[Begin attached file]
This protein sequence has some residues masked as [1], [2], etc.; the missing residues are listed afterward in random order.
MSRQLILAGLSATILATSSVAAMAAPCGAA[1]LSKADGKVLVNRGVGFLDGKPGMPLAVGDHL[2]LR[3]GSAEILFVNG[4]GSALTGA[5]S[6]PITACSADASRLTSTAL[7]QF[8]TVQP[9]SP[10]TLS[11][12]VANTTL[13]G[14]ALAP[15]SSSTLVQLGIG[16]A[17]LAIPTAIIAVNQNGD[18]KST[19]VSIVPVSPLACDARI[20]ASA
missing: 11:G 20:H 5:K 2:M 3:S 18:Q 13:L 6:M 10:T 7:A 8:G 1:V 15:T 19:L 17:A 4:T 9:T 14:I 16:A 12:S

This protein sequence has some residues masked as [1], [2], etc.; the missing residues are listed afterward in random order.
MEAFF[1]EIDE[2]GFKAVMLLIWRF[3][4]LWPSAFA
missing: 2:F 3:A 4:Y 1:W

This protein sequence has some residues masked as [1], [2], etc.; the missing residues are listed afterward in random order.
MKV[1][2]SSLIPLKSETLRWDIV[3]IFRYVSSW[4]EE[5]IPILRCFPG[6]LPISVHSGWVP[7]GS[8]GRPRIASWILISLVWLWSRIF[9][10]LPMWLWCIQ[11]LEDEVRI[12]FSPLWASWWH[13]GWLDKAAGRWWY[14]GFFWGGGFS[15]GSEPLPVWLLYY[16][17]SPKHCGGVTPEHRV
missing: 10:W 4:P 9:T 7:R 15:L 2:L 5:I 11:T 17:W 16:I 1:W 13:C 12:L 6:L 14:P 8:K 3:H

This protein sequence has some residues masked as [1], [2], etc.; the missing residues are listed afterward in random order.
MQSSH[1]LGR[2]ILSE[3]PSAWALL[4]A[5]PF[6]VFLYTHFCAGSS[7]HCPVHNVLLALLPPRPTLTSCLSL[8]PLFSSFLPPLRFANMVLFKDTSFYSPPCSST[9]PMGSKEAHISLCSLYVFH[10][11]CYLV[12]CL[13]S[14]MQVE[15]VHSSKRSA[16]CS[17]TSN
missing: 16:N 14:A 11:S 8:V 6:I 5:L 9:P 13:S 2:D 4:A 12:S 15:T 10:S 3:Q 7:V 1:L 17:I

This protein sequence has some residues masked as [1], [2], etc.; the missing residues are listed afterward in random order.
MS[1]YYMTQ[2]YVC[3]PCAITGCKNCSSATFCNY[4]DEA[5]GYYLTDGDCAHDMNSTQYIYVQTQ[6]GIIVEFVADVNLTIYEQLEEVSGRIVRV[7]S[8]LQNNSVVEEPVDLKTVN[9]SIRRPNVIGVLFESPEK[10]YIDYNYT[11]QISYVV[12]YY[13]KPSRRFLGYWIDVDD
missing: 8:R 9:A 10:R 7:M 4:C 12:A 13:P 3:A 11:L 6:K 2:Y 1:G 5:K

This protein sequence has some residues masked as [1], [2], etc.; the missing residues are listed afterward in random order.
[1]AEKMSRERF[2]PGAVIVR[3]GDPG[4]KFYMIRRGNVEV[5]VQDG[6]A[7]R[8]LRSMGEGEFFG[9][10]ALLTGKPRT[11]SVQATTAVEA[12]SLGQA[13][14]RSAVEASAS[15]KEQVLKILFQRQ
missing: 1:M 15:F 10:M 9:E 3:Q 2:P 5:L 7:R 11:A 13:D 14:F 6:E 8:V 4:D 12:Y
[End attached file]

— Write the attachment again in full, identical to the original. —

This protein sequence has some residues masked as [1], [2], etc.; the missing residues are listed afterward in random order.
MSRQLILAGLSATILATSSVAAMAAPCGAA[1]LSKADGKVLVNRGVGFLDGKPGMPLAVGDHL[2]LR[3]GSAEILFVNG[4]GSALTGA[5]S[6]PITACSADASRLTSTAL[7]QF[8]TVQP[9]SP[10]TLS[11][12]VANTTL[13]G[14]ALAP[15]SSSTLVQLGIG[16]A[17]LAIPTAIIAVNQNGD[18]KST[19]VSIVPVSPLACDARI[20]ASA
missing: 11:G 20:H 5:K 2:M 3:S 18:Q 13:L 6:M 10:T 7:A 8:G 1:V 15:T 19:L 17:A 4:T 9:T 14:I 16:A 12:S

This protein sequence has some residues masked as [1], [2], etc.; the missing residues are listed afterward in random order.
MEAFF[1]EIDE[2]GFKAVMLLIWRF[3][4]LWPSAFA
missing: 2:F 3:A 4:Y 1:W

This protein sequence has some residues masked as [1], [2], etc.; the missing residues are listed afterward in random order.
MKV[1][2]SSLIPLKSETLRWDIV[3]IFRYVSSW[4]EE[5]IPILRCFPG[6]LPISVHSGWVP[7]GS[8]GRPRIASWILISLVWLWSRIF[9][10]LPMWLWCIQ[11]LEDEVRI[12]FSPLWASWWH[13]GWLDKAAGRWWY[14]GFFWGGGFS[15]GSEPLPVWLLYY[16][17]SPKHCGGVTPEHRV
missing: 10:W 4:P 9:T 7:R 15:L 2:L 5:I 11:T 17:W 16:I 1:W 13:C 12:L 6:L 14:P 8:K 3:H

This protein sequence has some residues masked as [1], [2], etc.; the missing residues are listed afterward in random order.
MQSSH[1]LGR[2]ILSE[3]PSAWALL[4]A[5]PF[6]VFLYTHFCAGSS[7]HCPVHNVLLALLPPRPTLTSCLSL[8]PLFSSFLPPLRFANMVLFKDTSFYSPPCSST[9]PMGSKEAHISLCSLYVFH[10][11]CYLV[12]CL[13]S[14]MQVE[15]VHSSKRSA[16]CS[17]TSN
missing: 16:N 14:A 11:S 8:V 6:I 5:L 9:P 13:S 2:D 4:A 12:S 15:T 10:S 3:Q 7:V 1:L 17:I

This protein sequence has some residues masked as [1], [2], etc.; the missing residues are listed afterward in random order.
MS[1]YYMTQ[2]YVC[3]PCAITGCKNCSSATFCNY[4]DEA[5]GYYLTDGDCAHDMNSTQYIYVQTQ[6]GIIVEFVADVNLTIYEQLEEVSGRIVRV[7]S[8]LQNNSVVEEPVDLKTVN[9]SIRRPNVIGVLFESPEK[10]YIDYNYT[11]QISYVV[12]YY[13]KPSRRFLGYWIDVDD
missing: 8:R 9:A 10:R 7:M 4:C 12:A 13:P 3:A 11:L 6:K 2:Y 1:G 5:K

This protein sequence has some residues masked as [1], [2], etc.; the missing residues are listed afterward in random order.
[1]AEKMSRERF[2]PGAVIVR[3]GDPG[4]KFYMIRRGNVEV[5]VQDG[6]A[7]R[8]LRSMGEGEFFG[9][10]ALLTGKPRT[11]SVQATTAVEA[12]SLGQA[13][14]RSAVEASAS[15]KEQVLKILFQRQ
missing: 1:M 15:F 10:M 9:E 3:Q 2:P 5:L 7:R 11:A 13:D 14:F 6:E 8:V 4:D 12:Y